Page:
So you've decided to approve the build of a shiny new website, or a complete redesign of your current online presence. But what comes next?
It's tempting to jump right in and get the development ball rolling. But, before you contact a web designer, or start trawling through Wordpress templates, there are a few details you should consider before starting your project.
The following are just a few pointers to give you a clearer picture of your requirements before taking the plunge.
What is the purpose of the site?
Will it be a personal site, a news site, a travel site, a charity site? Will it be used to 'sell' or is it an online advertisement to direct customers to an existing business? Many websites are an extension of real-world advertising, leading the visitor to contact you via email or telephone.
What is your target market?
Information like age, wealth and location are all essential. Apart from the general look and feel of the site, the nature of the customer can also influence the type of web browser and device used. Will the majority of visitors be on a desktop computer, or a phone or tablet? All of which affects how it should be designed.
What 'style' would you like the site to be?
It is crucial to decide on the correct image to portray. This primarily influenced by the demographics of your potential visitors, coupled with the type of company you are operating.
It is vital at this point to make sure your site is designed so that the target market will like it, and visit again.
Are there any existing websites that you like the look of?
What colours would you like to prominently feature throughout your website? Do you already have a logo and branding guidelines for the design to follow?
What size would you like the site to be?
This can be a hard question to answer initially, as it is difficult to know what form your site will take. It's worth considering whether you will require many images, or whether it will be text-heavy, or both.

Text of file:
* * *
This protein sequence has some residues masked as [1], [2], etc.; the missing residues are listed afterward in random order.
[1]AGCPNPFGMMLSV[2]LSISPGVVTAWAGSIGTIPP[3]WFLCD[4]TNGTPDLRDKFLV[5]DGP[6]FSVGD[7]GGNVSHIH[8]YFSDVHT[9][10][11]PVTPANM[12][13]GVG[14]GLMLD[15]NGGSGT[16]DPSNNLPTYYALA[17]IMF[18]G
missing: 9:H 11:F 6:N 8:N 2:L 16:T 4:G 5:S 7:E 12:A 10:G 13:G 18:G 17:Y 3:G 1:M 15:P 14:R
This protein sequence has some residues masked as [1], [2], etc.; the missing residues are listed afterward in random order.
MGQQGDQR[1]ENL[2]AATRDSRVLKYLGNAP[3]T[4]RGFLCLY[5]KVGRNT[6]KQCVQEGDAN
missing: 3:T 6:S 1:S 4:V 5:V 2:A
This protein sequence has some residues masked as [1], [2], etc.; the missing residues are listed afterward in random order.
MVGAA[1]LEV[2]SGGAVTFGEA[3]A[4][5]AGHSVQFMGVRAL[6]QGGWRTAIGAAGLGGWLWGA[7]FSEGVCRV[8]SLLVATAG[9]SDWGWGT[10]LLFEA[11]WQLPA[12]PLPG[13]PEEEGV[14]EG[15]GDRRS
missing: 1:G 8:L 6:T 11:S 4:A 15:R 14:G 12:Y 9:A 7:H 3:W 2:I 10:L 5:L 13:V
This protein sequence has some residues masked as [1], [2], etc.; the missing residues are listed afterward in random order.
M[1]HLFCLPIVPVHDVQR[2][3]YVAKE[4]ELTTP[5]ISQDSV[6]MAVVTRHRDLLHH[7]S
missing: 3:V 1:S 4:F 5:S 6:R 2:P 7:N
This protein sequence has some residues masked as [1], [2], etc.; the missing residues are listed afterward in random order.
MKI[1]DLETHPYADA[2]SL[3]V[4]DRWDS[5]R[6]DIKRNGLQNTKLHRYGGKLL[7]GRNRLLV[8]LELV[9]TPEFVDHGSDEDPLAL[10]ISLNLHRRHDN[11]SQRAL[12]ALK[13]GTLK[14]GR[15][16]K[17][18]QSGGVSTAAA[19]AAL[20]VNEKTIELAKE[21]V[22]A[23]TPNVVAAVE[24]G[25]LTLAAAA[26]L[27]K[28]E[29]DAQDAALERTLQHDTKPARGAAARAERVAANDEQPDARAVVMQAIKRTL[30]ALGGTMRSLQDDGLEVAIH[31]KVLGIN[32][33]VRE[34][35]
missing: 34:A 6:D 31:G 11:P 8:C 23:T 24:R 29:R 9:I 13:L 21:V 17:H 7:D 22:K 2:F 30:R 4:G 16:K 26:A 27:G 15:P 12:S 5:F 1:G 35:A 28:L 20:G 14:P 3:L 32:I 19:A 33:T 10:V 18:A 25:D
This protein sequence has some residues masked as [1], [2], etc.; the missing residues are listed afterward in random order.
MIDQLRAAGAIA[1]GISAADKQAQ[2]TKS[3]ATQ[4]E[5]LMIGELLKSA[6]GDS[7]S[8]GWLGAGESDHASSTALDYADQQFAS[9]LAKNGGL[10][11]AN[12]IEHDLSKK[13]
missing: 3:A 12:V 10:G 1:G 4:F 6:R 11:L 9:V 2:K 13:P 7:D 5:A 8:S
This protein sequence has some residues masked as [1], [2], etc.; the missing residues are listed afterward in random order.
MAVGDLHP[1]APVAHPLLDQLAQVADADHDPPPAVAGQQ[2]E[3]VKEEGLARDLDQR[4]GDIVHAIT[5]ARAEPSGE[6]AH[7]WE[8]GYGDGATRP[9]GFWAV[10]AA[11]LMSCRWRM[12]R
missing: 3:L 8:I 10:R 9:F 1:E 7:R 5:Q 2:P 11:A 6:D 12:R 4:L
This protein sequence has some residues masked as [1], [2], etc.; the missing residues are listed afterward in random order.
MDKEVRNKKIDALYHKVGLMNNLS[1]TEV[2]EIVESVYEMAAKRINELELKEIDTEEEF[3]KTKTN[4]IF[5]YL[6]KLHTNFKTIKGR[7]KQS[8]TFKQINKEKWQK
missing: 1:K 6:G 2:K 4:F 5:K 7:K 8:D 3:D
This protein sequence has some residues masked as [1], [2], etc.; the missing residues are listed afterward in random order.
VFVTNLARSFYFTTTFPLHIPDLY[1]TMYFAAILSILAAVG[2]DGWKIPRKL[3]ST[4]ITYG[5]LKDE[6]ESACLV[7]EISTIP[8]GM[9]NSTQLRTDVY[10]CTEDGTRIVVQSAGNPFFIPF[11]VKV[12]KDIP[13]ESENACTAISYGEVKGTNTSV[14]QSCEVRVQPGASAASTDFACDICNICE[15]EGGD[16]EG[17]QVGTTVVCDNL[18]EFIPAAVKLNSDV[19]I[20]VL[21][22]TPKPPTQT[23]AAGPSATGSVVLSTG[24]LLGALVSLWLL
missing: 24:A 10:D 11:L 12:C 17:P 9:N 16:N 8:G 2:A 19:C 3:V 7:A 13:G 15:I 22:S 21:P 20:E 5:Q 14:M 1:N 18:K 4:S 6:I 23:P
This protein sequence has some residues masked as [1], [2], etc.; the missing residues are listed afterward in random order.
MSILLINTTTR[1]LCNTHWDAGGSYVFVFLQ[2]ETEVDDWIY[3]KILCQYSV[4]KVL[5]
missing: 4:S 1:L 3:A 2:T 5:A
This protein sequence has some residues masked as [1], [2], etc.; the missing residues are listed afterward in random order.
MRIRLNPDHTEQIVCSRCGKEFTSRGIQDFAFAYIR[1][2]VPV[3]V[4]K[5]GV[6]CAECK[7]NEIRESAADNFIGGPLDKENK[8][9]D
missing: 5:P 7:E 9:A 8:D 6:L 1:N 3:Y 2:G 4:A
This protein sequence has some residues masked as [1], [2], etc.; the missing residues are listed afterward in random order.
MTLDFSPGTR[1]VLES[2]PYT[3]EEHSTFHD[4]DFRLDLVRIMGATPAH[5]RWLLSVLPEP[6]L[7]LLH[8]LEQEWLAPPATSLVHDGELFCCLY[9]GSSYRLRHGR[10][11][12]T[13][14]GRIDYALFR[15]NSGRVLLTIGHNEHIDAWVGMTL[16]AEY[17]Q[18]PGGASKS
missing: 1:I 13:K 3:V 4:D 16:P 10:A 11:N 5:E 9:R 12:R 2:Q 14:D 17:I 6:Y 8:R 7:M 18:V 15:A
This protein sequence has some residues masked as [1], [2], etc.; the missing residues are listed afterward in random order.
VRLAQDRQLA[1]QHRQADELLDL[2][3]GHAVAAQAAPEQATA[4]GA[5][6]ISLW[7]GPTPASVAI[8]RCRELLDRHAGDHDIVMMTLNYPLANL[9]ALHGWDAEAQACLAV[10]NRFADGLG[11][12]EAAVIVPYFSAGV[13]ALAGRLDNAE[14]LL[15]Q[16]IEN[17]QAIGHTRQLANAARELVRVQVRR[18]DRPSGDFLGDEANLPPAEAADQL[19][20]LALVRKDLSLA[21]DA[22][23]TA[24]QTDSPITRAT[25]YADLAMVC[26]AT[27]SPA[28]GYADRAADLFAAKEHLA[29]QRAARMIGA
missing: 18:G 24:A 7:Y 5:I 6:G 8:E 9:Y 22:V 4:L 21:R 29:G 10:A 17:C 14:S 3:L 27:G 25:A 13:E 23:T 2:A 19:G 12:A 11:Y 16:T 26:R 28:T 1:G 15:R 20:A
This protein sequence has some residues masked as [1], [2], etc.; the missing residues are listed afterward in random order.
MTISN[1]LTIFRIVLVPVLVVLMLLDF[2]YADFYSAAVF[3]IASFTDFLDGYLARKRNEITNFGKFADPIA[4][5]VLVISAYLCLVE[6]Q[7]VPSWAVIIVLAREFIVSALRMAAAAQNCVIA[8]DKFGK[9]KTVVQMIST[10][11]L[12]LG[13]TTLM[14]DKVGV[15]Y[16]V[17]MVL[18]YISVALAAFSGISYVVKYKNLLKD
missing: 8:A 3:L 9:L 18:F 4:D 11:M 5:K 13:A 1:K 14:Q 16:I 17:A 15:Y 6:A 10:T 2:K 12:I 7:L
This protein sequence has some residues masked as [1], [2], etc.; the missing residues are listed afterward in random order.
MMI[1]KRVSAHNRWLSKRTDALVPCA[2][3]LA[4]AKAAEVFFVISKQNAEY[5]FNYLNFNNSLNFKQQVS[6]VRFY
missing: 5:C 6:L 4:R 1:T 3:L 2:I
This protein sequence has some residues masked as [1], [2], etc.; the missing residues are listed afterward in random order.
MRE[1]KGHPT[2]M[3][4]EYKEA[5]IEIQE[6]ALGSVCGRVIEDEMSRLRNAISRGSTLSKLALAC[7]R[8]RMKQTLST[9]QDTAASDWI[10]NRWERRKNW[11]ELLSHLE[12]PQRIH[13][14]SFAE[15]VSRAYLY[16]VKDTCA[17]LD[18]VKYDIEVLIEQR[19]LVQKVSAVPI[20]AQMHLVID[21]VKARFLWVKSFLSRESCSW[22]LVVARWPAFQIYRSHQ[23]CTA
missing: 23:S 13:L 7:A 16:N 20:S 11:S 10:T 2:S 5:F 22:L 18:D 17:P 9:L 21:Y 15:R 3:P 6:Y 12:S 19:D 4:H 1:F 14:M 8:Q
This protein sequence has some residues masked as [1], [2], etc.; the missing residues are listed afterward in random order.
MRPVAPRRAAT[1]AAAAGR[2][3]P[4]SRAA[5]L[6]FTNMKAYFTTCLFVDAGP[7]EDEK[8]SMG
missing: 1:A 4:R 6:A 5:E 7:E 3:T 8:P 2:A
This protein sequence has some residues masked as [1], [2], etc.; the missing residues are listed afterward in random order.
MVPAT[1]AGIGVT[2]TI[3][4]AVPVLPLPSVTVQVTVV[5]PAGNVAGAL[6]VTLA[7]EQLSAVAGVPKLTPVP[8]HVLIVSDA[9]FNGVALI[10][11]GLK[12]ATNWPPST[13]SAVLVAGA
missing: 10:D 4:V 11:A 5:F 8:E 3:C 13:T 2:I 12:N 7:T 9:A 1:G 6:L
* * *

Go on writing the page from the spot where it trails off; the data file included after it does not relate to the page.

How will your site be marketed, rather than simply using search engines?
Such as being added to online directories? In certain industries, linking to online directories can help bring visitors along. Such as hotels joining a travel site. I will always submit your site's XML sitemap to search engines and optimise keywords, meta tags and descriptions within the pages for the highest ranking as a matter of course.
Is there a completion date for the new site?
Is it necessary that you get your site online by a particular day, or is it a 'work in progress'?
How often do you anticipate you will need to update your site?
What format will the updates be in? Text or images? If you envisage regular updates and addition of new content, it is wise to build the website using a content management system.
What domain name would you like, and with what suffix?
Do you already own a domain name that you would like to use? Or will you need to purchase a new one?
How many email accounts would you like?
Every domain name can have its own email addresses. For example, www.mydomain.com could have an email address email@example.com. This looks infinitely more professional on websites than using personal email addresses. They are simple to set up, and if you have a few staff, you may like them to have a personal address each.
Will you need integration with social media platforms?
Do you, or your business, have a Twitter feed you'd like to display on your site, do you have a Facebook page to link to. Would you require visitors to have the ability to share individual pages and articles to social media with the click of a button?
Do you need web forms?
Beyond a regular contact form, will you require additional forms, such as for a survey, or quotation request?
The details above are intended as a guide only. Some of them may not apply to you, or you may have distinctive needs that I have not covered.
Nevertheless, they should give you a brief introduction to the thought processes involved in commissioning a new website.
Feel free to get in touch if you have any questions.